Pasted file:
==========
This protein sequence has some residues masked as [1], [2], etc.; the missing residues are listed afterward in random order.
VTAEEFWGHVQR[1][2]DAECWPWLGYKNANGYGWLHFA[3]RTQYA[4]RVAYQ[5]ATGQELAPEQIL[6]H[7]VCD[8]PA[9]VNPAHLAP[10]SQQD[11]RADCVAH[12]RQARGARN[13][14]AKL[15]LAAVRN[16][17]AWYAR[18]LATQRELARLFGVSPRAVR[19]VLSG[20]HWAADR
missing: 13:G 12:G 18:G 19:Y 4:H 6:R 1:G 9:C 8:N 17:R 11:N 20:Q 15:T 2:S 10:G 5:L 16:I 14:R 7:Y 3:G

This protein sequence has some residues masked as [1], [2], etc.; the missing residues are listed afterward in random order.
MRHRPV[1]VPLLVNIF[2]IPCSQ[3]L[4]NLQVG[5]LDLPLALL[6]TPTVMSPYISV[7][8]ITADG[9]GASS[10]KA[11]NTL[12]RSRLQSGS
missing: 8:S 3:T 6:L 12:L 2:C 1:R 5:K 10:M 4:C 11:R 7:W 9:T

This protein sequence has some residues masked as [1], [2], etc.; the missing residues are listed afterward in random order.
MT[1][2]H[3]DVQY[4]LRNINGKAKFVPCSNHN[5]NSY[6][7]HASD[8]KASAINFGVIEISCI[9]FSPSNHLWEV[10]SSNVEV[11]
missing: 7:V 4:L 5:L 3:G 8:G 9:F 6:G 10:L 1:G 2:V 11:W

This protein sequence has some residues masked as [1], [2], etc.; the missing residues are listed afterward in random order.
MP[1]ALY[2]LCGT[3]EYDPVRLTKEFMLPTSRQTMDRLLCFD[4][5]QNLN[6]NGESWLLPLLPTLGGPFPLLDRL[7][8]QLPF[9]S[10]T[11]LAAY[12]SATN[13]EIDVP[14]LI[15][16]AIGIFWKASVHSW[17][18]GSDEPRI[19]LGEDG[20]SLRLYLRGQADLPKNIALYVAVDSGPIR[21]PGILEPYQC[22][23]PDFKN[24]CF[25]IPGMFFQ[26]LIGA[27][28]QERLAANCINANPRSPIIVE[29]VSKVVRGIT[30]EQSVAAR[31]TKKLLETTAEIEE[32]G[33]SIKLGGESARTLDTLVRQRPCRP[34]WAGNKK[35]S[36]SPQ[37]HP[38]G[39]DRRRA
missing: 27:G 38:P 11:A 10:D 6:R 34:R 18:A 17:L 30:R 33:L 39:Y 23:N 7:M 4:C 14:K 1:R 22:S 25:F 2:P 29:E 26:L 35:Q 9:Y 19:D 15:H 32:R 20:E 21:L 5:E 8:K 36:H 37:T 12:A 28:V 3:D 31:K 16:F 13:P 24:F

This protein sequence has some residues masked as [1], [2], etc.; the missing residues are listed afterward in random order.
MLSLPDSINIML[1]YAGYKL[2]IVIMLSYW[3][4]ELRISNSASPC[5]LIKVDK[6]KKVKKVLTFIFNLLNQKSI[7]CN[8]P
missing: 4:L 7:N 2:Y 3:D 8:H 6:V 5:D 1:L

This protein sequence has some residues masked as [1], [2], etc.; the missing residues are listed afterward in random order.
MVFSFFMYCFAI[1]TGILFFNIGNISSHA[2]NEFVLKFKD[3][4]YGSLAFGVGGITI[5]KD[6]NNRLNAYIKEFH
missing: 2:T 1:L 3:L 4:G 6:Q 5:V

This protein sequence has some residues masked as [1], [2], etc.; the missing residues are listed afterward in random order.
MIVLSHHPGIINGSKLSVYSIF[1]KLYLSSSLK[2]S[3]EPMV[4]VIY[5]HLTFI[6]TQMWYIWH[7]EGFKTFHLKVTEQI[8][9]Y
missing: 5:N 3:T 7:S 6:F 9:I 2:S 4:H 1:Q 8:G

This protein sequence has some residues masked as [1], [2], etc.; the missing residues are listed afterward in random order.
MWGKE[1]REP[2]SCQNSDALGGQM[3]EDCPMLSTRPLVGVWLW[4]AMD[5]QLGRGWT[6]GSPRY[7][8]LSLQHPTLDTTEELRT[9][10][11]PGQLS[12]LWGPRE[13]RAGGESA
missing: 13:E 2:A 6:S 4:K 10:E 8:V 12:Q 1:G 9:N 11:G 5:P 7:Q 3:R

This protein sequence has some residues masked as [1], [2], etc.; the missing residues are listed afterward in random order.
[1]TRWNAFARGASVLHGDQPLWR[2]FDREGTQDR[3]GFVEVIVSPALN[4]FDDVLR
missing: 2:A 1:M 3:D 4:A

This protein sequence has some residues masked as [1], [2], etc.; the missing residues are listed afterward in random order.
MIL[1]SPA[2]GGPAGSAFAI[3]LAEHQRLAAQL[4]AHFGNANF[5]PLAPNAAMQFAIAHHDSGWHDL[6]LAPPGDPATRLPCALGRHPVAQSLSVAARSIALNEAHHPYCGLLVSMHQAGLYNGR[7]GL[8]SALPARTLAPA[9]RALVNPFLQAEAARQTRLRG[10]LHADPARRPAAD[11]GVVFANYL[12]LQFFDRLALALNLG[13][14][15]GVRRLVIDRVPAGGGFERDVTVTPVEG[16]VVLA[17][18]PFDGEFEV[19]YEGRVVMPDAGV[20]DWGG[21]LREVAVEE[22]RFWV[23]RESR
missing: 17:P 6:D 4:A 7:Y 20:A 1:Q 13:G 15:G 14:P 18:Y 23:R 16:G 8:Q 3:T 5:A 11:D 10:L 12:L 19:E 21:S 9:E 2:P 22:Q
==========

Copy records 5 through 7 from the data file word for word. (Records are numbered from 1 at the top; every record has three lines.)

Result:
This protein sequence has some residues masked as [1], [2], etc.; the missing residues are listed afterward in random order.
MLSLPDSINIML[1]YAGYKL[2]IVIMLSYW[3][4]ELRISNSASPC[5]LIKVDK[6]KKVKKVLTFIFNLLNQKSI[7]CN[8]P
missing: 4:L 7:N 2:Y 3:D 8:H 6:V 5:D 1:L

This protein sequence has some residues masked as [1], [2], etc.; the missing residues are listed afterward in random order.
MVFSFFMYCFAI[1]TGILFFNIGNISSHA[2]NEFVLKFKD[3][4]YGSLAFGVGGITI[5]KD[6]NNRLNAYIKEFH
missing: 2:T 1:L 3:L 4:G 6:Q 5:V

This protein sequence has some residues masked as [1], [2], etc.; the missing residues are listed afterward in random order.
MIVLSHHPGIINGSKLSVYSIF[1]KLYLSSSLK[2]S[3]EPMV[4]VIY[5]HLTFI[6]TQMWYIWH[7]EGFKTFHLKVTEQI[8][9]Y
missing: 5:N 3:T 7:S 6:F 9:I 2:S 4:H 1:Q 8:G